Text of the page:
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The Top States for Retirement Taxes 2024

April 1, 2024

Blueprint Income Team

When choosing where to spend your golden years of retirement, you may consider several factors. Do you want to live closer to your children and grandchildren? Do you want to live somewhere warm? Do you want to live near a reputable health care system? As you decide where to live in retirement, make sure you consider another essential factor: state taxes.

Where you live can have a significant impact on the taxes you'll pay during your retirement. Depending on the state where you live, you may pay state taxes on Social Security payments, retirement account distributions, or pension income you receive. In other states, this income may be exempt or deductible from your taxable income. Learning about some tax-friendly states for retirees can be valuable as you decide where to spend your retirement.

Social Security

Unless you fall under the minimum income threshold, you'll likely pay federal income taxes on the Social Security benefits you receive in retirement. However, most states don't tax Social Security income. In 2024, only nine states levy taxes on Social Security benefits. These states are:

  • Colorado.
  • Connecticut.
  • Kansas.
  • Minnesota.
  • Montana.
  • New Mexico.
  • Rhode Island.
  • Utah.
  • Vermont.

While these states tax Social Security income, you may be eligible for deductions or exemptions in some states. For example, in Colorado, retirees over 65 can deduct their Social Security benefits from their taxable income.

The remaining states do not tax Social Security payments at the state level. If you live in one of these states, you won't pay state taxes on this income during your retirement.

Retirement accounts and pensions

If you have a retirement account, such as a 401(k) or an IRA, you may pay state taxes on this income in retirement. Some states don't offer any exemptions on withdrawals from these accounts, whereas others offer some credits or deductions. For example, in Arkansas, you may be able to deduct up to $6,000 of your retirement income.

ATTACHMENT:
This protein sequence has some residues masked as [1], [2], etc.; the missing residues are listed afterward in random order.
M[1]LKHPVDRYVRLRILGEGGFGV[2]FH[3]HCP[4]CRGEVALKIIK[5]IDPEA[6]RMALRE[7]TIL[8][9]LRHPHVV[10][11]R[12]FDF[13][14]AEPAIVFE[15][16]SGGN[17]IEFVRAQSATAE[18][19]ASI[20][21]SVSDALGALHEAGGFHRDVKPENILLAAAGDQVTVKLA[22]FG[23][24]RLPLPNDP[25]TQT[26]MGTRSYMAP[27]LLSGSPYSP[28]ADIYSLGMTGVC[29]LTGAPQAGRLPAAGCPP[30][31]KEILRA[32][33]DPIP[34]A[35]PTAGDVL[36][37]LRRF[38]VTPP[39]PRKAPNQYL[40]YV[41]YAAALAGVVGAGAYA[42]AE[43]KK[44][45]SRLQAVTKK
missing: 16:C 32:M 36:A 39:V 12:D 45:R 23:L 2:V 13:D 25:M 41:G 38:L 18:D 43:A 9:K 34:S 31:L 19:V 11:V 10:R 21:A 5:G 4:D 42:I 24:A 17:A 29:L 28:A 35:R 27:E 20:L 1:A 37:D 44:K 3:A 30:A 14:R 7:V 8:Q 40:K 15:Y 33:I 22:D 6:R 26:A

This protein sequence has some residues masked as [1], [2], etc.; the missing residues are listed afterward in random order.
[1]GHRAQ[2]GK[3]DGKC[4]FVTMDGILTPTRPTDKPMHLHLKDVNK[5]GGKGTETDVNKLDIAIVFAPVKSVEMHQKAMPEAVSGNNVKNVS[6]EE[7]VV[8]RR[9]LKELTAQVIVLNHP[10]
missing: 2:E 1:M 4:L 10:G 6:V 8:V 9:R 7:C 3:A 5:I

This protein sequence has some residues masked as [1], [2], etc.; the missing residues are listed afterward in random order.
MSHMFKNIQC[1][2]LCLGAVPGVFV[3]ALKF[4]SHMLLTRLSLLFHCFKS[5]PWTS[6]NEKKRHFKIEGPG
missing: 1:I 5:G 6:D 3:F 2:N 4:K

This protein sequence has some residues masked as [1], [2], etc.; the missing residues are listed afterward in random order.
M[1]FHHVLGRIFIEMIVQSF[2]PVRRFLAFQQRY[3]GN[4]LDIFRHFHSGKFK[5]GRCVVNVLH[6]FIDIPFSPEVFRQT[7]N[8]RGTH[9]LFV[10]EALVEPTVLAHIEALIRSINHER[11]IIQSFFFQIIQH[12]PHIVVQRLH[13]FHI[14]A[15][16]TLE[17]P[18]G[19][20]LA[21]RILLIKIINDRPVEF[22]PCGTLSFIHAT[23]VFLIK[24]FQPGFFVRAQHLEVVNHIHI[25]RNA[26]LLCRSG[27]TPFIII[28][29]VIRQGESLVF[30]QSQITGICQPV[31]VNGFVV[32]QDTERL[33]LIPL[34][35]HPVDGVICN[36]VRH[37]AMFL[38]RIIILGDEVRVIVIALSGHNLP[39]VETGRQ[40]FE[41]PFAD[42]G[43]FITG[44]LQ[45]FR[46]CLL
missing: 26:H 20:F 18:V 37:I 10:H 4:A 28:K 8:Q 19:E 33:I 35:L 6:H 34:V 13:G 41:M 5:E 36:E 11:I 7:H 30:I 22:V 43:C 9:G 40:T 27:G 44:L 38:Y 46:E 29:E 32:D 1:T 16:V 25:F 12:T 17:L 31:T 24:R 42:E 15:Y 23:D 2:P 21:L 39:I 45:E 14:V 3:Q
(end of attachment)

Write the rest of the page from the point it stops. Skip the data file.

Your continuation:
For pensions, 15 states exclude this income from state taxes. Other states may offer credits or exemptions on pension income.

Property and sales taxes

Of course, you may pay other taxes during your retirement, including property and sales taxes. Property taxes vary widely among states. Some states offer property tax exemptions, often known as homestead exemptions, which may help lower your overall property tax bill.

It's also essential to consider sales taxes in your state as you consider how you will live on a fixed income. Only five states don't levy state sales taxes — Alaska, Delaware, Montana, New Hampshire, and Oregon — although Alaska allows local municipalities to charge sales taxes. Among states with sales taxes, some have much higher rates than others. Louisiana and Tennessee have the highest sales tax rates in the nation, at 9.55% and 9.547%, respectively.

Some states may offer sales tax exemptions that apply to retirees, such as for prescription medications.

Best states for retirement for taxes

When you consider the various taxes on retirement income, some states offer more tax benefits for retirees than others. Here are the 10 best states for retirement for taxes.


Alaska has no state income tax, so it won't tax the income you receive from Social Security, 401(k) or IRA distributions, or pensions. It also doesn't have estate or inheritance taxes, which can be helpful if you plan to leave money, property, or other assets to your loved ones after your death.

Although Alaska offers many tax benefits for retirees, it has high property taxes compared with many other states. Additionally, although the state doesn't have a sales tax, it allows local governments to set their own sales tax rates. Depending on your city, sales tax rates in Alaska can be as high as 7.5%.


Florida has a reputation for catering to retirees, and this holds true for taxes. The state has no income tax, meaning you won't pay a tax on your pension payments or retirement account distributions. Florida also has no estate or inheritance taxes if you plan to leave something for your loved ones.

Compared with other states, Florida has lower median property taxes, and some homeowners may qualify for favorable homestead exemptions if they've lived there for many years. A potential drawback of living in Florida is the high gas tax, which may be worth considering if you plan to drive often.